“This is a valuable ministry and I’d love to see more churches launch groups,” she said.

*Rick Wolcott is director of Communications for the East Ohio Conference of The United Methodist Church.

Farming Experience Leaves DS with New Perspective

Rev. Néstor Nazario
Rev. Néstor Nazario, Mid-Ohio District Superintendent

by Rev. Néstor Nazario*

It has been a month since I have been in the Mid-Ohio District as District Superintendent. During the month of July, I have had the opportunity to worship on Sundays mornings at several of our congregations, including the privilege of singing in a choir of retired and active ministers, and filling in as a drummer during a contemporary worship service.

I have also had the opportunity to listen, read about, see and/or participate in some of the diverse ways we as a church are expressing God’s love toward the community we are called to serve. I have heard from pastors and chairs of some of the district committees about what we have done in the past, are currently doing, and are planning to do in the future to be an agent of God’s transforming love in the world.

I have learned from Mission-Insite that the population in Mid-Ohio is expected to hold steady, that it is very homogenous racially, that the divide between blue-collar and white-collar occupations is closely split, and that only 17% of the population consider worship attendance to be important. Forty-four percent of the population consider themselves to be spiritual but not religious. That means that they are currently meeting their spiritual needs of relating to God or a Higher Power, to others and to self through other means other than organized religion.

Don Burdsall
Don Burdsall, Mid-Ohio District Lay Leader

Knowing that Mid-Ohio has a lot of farmland, I thought it would be a good idea to experience firsthand what farmers do. When I found out at Annual Conference, that our District Lay Leader, Don Burdsall, had farmland, owned horses, and would bale hay in the summer, I volunteered to help as a way of getting to know the people of Mid-Ohio.

Sure enough, the call came, the date was set, and out to Cardington, Ohio, I drove to bale hay with Don. Little did I know, that I would be considering that experience to be my initiation to Mid-Ohio after the dust had settled. I must say it was an eye-opening experience in many ways.

It was arduous work. Stacking bales of hay while keeping your balance on a wagon being hauled by a tractor, that is also pulling a hay baler machine, is no easy feat. (It took me a while to get my sea legs back.) After stacking 108 bales of hay at approximately 45 lbs. apiece, I welcomed the respite as we transported the hay to the barn to be stored in the hayloft. Once there, Don set the hay bale elevator to begin the upload. I had to unplug the machine halfway through our load to catch my breath.

Even though I lost my eyeglasses while being consumed by this task, I got a glimpse into all the challenging work farmers do, year in and year out, to make a living. It gave me a new appreciation and understanding of who they are and what they do. It also made me think about how little do we know about the people or groups of people with whom we don’t interact or relate with. We naturally tend to set up barriers between them and us.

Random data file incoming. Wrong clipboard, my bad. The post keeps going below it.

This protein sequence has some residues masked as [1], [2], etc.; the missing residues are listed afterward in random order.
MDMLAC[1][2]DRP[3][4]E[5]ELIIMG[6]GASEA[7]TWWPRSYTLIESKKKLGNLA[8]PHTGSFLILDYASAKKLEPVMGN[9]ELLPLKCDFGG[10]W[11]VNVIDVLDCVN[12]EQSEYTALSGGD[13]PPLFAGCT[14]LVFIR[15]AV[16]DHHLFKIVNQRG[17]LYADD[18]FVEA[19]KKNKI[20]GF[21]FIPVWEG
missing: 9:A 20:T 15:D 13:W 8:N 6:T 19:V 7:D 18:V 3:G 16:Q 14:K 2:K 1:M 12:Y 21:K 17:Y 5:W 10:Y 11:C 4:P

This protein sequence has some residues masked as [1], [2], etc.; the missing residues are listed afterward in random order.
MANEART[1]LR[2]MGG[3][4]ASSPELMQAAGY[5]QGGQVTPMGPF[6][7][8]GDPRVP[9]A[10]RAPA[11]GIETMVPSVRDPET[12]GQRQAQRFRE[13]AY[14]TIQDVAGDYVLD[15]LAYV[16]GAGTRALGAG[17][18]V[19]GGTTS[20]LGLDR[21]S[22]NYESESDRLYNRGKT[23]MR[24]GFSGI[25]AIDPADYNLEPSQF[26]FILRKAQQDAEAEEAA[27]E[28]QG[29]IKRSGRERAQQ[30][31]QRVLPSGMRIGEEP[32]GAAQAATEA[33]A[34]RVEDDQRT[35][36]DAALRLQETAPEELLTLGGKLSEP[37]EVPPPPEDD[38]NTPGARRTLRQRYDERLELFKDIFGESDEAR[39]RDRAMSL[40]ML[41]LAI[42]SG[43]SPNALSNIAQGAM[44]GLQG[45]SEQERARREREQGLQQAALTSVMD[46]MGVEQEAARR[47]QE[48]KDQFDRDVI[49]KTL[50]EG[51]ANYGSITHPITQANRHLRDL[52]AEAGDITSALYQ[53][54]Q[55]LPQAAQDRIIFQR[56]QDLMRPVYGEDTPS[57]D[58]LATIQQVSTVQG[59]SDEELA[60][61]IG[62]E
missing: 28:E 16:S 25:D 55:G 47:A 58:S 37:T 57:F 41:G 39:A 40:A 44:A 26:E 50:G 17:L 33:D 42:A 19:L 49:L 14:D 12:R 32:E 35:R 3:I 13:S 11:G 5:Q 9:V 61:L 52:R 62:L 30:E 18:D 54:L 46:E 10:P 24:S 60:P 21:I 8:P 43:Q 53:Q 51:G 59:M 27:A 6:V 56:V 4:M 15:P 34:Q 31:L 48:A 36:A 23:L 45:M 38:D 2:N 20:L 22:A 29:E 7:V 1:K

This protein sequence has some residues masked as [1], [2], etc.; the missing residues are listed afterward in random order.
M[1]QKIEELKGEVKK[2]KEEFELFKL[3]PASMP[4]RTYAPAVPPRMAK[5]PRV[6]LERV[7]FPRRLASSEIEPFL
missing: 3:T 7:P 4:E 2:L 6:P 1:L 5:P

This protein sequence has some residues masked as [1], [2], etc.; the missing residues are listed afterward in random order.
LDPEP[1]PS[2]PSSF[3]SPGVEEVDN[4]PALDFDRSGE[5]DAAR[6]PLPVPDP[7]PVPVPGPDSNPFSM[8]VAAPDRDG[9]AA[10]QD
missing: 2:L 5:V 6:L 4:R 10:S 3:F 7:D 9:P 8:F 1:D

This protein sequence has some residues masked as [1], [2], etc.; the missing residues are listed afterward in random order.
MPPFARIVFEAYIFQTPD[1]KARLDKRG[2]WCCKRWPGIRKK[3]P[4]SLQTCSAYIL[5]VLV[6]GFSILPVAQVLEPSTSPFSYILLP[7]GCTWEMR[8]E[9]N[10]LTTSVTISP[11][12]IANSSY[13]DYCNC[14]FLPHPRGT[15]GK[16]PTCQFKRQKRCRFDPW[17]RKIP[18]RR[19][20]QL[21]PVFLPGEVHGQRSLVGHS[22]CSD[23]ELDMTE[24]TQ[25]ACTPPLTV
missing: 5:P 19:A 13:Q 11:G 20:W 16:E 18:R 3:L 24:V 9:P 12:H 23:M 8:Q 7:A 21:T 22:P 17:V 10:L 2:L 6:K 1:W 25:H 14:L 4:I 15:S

If we want to be a vital and growing church in our communities, we need to widen our circles of interaction to include other people. We need to start relating and interacting with the 83% of un-churched people. We need to get to know them and become their friends first, so that they may experience God’s love through us. Who knows? Maybe after that they may explore meeting their spiritual needs through our communities of faith.

It is amazing what hay baling can make you think about. I just hope Don’s horses don’t eat my eyeglasses.

* Rev. Néstor Nazario is the District Superintendent for the Mid-Ohio District of the East Ohio Conference

Hurricane Matthew Continues to Impact Lives

By Rev. Ash Welch*

The 10th Beatitude: “Blessed are the FLEXIBLE, for they shall BEND and NOT be Broken!” That was our motto during the Mid-Ohio District disaster relief trip to assist with the continuing recovery from Hurricane Matthew.

We had to be flexible with our departure: two flat tires and a dead battery before we left caused a slight shift in plans as we left with a team of six people for Tarboro, North Carolina. The area sustained a lot of damage last October from the former Category 5 hurricane.

Once we got on the road, the trip was excellent, perhaps the best this team leader has ever had, and I’ve been on about 20 mission trips.  Our work was toward the end of the “mudding out” second stage of healing for the area flooded by the Tar River after the storm surge and rains of Hurricane Matthew.

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We worked for a week on two manufactured homes and a church basement. The work involved removing flooring and insulation that was still water-logged months later, and pounding clean the stucco walls in a hall beneath the church. It was hard work for our small team, but each worked according to their ability and strength under the supervision of the UMCOR staff with the North Carolina Conference of The United Methodist Church.

On our trip we were blessed with amazement and amusement.  On our first day we saw a 1,000-pound pig named PIG-PIG, and mid-week we went to see the Whirligig Park in Wilson, North Carolina.  During our stay, St. John UMC housed us and fed us lunch and our district superintendent, the Rev. Karen Oehl, fed us gourmet suppers.

God blessed us, as we blessed others by being the hands and feet, and the heart and mind of Christ. And, we practiced flexibility!

*Rev. Ash Welch is chairperson of the Mid-Ohio District Mission Committee, and pastor of Galion St. Paul United Methodist Church.